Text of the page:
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Varsity dropout sets sights on miraa juice

Mr Job Ndirangu samples his miraa juice. PHOTO | irene mugo
Mr Job Ndirangu samples his miraa juice. PHOTO | irene mugo 

Job Ndirangu dropped out of university and for six years he has remained without an income-generating activity.

While the former landscape architecture student at Jomo Kenyatta University of Agriculture and Technology would give his watchers the image of an idle mind, he says his was not the devil’s workshop.

Although he has been chewing miraa (khat) for many years, Mr Ndirangu at 28 years is taking an unfamiliar step in the miraa-growing zone: he wants to manufacture juice from the stimulant whose export has been banned in some international markets.

Armed with a brand name for the concoction that he sips ease, Mr Ndirangu has approached the Kenya Bureau of Standards for accreditation for industrial production of the “juice”. However, Kebs has many questions for him, although the regulator has given him an ear on how to improve the product he has named Handaz.

Among the people chewing miraa, handas means mild intoxication. It is this name that he has twisted into ‘Handaz.

According to the Nyeri manager of Kebs Gordon Onjore, they intend to work with Mr Ndirangu into improving his product but “he has to provide specifics for standardisation of his product.”

Mr Onjore rules out referring to this product as a juice until these specs leave no grey areas. For example, such a product cannot be sold to underage people, and the brand owner needs to explain how it will be preserved to increase its shelf-life because in the present formation it ferments within four days.

According to Kebs, these steps require intense testing on a number of people before the product heads to the shop shelves.

Mr Ndirangu says he walked out of university convinced architecture was not his dream profession, and he detested formal employment.

Although miraa is a multimillion shilling revenue earner, the commodity has not attain full financial potential for lack of viable value addition and market.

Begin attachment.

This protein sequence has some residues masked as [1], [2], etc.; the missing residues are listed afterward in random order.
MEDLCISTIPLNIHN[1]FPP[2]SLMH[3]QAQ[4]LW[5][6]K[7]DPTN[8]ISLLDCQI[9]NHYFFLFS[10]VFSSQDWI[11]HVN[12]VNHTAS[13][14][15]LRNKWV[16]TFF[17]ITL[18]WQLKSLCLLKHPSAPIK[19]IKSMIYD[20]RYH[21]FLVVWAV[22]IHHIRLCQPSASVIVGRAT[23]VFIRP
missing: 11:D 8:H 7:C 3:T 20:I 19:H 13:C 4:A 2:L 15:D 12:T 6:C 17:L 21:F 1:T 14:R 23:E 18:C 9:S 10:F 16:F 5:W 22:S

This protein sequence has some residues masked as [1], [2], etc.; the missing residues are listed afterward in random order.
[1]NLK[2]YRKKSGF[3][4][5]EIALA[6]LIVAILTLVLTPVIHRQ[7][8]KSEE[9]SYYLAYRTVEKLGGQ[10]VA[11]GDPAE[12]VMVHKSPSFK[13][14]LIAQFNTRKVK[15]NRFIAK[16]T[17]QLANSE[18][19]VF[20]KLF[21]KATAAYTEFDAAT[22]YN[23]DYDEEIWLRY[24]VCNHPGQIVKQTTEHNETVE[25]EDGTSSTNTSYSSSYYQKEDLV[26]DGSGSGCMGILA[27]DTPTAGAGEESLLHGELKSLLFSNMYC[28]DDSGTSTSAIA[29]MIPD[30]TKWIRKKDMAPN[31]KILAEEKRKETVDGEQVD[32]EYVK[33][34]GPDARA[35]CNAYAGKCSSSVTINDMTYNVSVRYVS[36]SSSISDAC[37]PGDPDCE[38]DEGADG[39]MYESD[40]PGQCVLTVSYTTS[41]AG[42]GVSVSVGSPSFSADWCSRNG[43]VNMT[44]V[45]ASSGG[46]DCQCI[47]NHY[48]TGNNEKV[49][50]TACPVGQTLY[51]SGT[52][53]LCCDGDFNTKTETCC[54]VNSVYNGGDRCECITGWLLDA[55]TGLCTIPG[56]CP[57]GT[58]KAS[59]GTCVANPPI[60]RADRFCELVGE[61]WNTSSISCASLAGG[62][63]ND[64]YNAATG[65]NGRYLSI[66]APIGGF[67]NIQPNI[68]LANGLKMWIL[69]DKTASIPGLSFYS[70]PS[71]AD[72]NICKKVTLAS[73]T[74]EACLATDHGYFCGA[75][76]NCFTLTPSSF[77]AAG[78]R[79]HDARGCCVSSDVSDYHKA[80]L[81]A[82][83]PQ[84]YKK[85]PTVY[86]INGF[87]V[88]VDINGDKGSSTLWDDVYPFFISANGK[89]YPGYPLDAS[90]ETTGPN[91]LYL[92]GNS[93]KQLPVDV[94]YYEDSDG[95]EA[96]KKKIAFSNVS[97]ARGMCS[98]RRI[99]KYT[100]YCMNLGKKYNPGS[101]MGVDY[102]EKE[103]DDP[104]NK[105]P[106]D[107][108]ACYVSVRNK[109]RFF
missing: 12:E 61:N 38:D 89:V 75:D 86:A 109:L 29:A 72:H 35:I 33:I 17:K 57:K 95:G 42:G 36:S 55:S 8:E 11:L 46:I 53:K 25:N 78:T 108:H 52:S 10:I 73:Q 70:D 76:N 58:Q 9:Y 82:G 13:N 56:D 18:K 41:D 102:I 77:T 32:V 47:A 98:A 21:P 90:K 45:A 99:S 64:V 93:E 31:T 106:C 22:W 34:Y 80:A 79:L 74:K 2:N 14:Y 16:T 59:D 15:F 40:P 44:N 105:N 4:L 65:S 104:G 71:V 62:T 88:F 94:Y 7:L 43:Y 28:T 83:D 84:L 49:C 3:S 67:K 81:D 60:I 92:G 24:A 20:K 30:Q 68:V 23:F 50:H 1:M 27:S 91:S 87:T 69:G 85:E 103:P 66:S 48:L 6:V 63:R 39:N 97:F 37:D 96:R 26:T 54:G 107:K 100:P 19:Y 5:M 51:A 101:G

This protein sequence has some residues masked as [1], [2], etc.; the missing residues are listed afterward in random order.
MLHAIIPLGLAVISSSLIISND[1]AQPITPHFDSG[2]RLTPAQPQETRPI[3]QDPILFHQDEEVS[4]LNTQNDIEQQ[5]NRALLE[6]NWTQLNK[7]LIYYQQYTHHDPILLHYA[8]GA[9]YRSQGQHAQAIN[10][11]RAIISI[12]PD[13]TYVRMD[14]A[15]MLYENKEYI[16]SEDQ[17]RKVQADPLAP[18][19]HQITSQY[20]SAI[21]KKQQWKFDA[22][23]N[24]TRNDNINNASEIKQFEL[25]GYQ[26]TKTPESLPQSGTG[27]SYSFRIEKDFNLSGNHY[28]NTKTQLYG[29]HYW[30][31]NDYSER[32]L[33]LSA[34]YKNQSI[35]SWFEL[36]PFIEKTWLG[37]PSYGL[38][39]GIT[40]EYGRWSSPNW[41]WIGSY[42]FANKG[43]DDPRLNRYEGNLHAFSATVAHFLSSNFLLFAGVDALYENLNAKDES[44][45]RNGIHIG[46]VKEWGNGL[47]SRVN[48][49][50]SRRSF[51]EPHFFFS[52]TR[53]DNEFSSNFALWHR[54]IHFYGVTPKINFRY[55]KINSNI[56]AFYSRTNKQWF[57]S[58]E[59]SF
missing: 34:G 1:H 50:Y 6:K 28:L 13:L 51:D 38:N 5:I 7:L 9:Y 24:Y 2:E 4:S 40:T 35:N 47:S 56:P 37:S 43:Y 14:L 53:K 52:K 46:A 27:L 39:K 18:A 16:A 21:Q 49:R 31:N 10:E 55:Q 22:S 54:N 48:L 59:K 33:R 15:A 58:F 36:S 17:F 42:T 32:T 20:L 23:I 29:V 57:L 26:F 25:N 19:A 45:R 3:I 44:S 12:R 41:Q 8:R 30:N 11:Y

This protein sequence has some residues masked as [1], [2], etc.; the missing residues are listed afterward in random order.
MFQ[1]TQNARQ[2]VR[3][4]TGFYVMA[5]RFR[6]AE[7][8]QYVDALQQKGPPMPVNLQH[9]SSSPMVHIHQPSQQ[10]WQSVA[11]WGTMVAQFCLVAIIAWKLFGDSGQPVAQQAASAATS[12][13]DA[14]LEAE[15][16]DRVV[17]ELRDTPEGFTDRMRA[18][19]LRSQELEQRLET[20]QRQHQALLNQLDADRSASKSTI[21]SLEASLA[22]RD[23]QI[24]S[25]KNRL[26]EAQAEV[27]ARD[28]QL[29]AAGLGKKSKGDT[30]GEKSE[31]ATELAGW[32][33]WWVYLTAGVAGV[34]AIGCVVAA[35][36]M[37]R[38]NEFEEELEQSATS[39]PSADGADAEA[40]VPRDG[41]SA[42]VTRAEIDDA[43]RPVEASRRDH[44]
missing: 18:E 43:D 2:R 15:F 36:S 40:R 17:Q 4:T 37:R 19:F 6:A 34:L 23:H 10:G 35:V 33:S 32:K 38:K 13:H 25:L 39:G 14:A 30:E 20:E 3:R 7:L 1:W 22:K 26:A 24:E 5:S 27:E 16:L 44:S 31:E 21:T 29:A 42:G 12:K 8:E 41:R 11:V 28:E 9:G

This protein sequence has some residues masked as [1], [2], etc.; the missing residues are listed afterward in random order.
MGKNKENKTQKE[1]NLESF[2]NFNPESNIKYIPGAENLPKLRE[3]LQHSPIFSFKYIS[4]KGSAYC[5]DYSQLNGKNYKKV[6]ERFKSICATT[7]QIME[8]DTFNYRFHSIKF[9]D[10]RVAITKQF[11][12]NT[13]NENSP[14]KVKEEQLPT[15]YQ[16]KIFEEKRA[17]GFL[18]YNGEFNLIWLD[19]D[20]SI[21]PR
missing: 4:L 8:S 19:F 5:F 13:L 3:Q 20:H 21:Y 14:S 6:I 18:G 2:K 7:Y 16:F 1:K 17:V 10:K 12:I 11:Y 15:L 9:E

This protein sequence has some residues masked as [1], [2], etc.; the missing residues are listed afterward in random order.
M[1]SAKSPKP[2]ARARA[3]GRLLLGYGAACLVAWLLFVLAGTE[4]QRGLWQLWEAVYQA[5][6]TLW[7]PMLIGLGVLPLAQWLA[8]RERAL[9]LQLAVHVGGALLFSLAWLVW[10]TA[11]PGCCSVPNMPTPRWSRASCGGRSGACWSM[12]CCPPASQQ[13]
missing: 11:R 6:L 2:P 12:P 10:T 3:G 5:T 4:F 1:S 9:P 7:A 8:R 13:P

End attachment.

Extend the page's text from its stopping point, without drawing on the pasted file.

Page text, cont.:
Farmers have dropped miraa for other crops while the government has been trying to have the khat ban in the United Kingdom lifted.

Before the ban in June 2014, it was estimated the stimulant’s contribution to the Kenyan economy was at $100 million (Sh10 billion). “Most people who love miraa do it while hiding because it is mostly affiliated to poverty but we are targeting the middle class who would want to consume the product freely,” Mr Ndirangu said.

He says adding value to the stimulant is the solution to the dwindling fortunes of the sub-sector that will see farmers and businessmen earn better.

Not working with food scientists so far, he intends to partner with research institutions on improving the product like extending shelf life, he said.

It took him three months to research on the crop, says the juice keeps the euphoric feeling and stimulation effects within a shorter time.

“Chewing miraa is time-consuming because one cannot juggle between other business while with the juice you just sip and carry on with other businesses,” he said.

He also said chewing miraa has numerous side effects like tooth decay, mouth cancer, and kidney stones compared to taking the same commodity in liquid form.

After chewing, miraa users can feel calm and could make pre-existing mental health problems worse and it can provoke feelings of anxiety and aggression, according research.

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